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Molecular recognition via coupled folding and binding in a TPR domain.

Cliff M.J., Williams M.A., Brooke-Smith J., Barford D., Ladbury J.E.

The majority of known tetratricopeptide repeat (TPR) domains consist of three copies of the helix-turn-helix TPR motif, together with a seventh C-terminal helix. TPR domains function as protein-protein recognition modules in intracellular signalling. This function is exemplified by the TPR domain of protein phosphatase 5 (PP5), which binds to the C terminus of the chaperone protein Hsp90. Here, we report NMR and CD spectroscopic studies that reveal that this domain is largely unfolded at physiological temperatures, and that interaction with an MEEVD pentapeptide derived from Hsp90 stabilises a folded structure. This complex, coupled folding-binding mechanism is characterised further by its observed enthalpy change on binding (determined by isothermal titration calorimetry), which displays a markedly non-linear relationship with temperature. A nested Gibbs-Helmholtz model is used in a novel combined analysis of the CD and ITC data to determine separately the thermodynamic contributions of the intrinsic folding and binding events to the overall coupled process. The analysis shows that, despite the expected large entropic opposition to the folding process, a nearly equal favourable folding enthalpy means the net effect of coupled folding on the observed affinity is small across a broad range of temperature. We hypothesise that a coupled folding-binding mechanism is common in this class of domains.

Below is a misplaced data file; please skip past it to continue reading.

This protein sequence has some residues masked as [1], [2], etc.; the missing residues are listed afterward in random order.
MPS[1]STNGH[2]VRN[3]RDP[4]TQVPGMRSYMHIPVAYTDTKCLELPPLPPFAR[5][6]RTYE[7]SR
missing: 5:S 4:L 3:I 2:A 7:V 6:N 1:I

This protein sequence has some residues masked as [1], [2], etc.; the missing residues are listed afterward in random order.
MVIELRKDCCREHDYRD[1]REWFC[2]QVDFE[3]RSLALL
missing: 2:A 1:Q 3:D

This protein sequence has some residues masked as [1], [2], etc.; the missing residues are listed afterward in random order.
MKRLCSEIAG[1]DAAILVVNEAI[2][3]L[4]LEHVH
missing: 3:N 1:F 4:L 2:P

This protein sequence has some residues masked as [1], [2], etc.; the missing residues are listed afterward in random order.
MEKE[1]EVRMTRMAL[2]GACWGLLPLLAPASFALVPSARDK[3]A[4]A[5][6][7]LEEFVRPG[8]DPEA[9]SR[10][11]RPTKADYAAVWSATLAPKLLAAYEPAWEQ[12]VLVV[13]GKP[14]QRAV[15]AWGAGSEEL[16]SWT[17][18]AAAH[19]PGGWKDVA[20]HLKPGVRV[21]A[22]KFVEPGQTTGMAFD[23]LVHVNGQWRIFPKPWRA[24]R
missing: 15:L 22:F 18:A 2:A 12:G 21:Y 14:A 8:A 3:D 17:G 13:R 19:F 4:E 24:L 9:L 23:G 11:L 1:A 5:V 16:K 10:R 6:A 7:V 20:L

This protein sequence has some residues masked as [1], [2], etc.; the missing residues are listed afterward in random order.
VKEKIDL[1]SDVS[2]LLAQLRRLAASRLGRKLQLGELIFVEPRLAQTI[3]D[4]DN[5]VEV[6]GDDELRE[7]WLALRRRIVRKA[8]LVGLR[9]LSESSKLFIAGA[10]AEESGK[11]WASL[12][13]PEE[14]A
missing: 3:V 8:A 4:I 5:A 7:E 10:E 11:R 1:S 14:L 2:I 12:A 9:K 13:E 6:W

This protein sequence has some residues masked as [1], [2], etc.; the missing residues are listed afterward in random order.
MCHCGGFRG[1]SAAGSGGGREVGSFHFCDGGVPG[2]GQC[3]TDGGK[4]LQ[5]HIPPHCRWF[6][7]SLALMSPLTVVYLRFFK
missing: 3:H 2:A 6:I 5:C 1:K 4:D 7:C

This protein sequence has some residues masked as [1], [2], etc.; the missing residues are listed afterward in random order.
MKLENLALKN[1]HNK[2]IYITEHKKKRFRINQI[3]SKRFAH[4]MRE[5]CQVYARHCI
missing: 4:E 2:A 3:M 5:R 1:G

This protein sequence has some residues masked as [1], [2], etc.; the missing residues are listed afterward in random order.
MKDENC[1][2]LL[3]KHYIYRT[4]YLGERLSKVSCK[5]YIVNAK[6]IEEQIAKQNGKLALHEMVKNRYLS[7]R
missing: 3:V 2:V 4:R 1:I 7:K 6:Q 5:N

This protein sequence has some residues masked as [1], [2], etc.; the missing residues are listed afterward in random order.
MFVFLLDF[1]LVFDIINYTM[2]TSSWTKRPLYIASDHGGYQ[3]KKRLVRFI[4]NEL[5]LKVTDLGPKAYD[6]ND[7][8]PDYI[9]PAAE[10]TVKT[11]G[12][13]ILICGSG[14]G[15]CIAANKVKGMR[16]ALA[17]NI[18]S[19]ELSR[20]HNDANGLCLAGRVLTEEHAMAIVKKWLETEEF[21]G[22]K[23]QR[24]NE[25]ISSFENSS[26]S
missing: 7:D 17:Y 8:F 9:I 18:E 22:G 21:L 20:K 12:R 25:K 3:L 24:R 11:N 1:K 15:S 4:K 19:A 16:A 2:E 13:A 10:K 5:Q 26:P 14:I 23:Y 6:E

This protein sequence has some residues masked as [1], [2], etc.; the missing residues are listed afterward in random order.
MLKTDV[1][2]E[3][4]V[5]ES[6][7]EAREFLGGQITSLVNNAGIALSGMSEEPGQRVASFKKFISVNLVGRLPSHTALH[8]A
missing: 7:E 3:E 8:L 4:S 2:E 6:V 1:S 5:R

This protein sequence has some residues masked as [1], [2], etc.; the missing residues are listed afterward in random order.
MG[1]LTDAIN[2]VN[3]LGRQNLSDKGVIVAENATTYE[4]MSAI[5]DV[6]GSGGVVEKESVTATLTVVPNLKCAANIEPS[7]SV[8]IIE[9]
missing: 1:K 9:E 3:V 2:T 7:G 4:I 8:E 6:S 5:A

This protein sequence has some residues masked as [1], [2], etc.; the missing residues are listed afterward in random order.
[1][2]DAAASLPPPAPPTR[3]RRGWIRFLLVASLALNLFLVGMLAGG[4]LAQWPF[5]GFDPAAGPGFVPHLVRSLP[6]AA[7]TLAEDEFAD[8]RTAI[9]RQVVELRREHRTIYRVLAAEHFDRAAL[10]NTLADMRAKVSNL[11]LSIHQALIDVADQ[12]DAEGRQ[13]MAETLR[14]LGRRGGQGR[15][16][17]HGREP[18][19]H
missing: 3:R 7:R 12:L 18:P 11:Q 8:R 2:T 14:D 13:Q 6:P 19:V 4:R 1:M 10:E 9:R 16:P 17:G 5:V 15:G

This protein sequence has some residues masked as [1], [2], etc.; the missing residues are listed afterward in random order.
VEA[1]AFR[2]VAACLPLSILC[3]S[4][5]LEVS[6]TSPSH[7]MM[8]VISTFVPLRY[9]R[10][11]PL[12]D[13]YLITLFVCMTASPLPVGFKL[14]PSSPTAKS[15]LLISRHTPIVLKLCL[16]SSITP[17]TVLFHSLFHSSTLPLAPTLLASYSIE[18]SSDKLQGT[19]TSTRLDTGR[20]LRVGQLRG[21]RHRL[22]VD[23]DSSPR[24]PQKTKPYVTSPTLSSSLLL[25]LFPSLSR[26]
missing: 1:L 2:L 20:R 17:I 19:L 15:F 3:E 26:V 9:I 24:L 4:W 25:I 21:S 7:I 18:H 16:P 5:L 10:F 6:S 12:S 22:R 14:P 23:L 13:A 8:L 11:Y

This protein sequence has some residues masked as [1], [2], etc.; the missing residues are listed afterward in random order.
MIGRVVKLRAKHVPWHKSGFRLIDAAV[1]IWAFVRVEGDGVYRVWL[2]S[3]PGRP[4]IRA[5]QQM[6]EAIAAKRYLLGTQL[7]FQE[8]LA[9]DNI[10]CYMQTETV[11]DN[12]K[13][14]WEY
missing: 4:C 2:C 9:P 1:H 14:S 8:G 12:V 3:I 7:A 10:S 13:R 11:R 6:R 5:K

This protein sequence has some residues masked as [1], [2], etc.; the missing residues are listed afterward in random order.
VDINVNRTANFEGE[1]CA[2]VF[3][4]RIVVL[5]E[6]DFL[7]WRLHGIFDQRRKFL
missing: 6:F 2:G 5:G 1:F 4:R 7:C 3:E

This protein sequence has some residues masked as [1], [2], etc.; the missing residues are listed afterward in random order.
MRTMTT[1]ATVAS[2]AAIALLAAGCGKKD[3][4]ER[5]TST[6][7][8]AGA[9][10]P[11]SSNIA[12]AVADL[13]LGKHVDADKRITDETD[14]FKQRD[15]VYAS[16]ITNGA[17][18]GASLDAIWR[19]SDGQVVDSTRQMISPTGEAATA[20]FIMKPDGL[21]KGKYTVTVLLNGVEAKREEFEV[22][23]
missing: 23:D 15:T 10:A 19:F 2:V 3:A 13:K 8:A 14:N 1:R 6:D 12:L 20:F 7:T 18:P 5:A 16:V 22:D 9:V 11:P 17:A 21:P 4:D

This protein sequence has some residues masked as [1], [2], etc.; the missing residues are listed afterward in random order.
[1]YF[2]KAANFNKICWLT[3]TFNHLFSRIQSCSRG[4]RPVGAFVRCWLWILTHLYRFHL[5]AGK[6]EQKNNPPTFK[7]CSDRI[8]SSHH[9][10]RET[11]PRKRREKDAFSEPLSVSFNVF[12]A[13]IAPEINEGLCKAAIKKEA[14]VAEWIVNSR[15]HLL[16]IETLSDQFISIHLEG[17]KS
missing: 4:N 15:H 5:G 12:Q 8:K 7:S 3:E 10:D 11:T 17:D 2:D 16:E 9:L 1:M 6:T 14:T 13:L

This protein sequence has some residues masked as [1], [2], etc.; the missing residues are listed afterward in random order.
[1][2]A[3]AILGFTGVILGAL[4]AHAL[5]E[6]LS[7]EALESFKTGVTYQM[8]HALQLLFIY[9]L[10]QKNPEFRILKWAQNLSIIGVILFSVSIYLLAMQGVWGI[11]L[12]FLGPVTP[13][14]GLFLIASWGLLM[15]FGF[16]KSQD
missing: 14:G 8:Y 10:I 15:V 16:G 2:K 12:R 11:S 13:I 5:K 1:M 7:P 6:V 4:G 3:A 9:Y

J. Mol. Biol. 346:717-732(2005) [PubMed] [Europe PMC]

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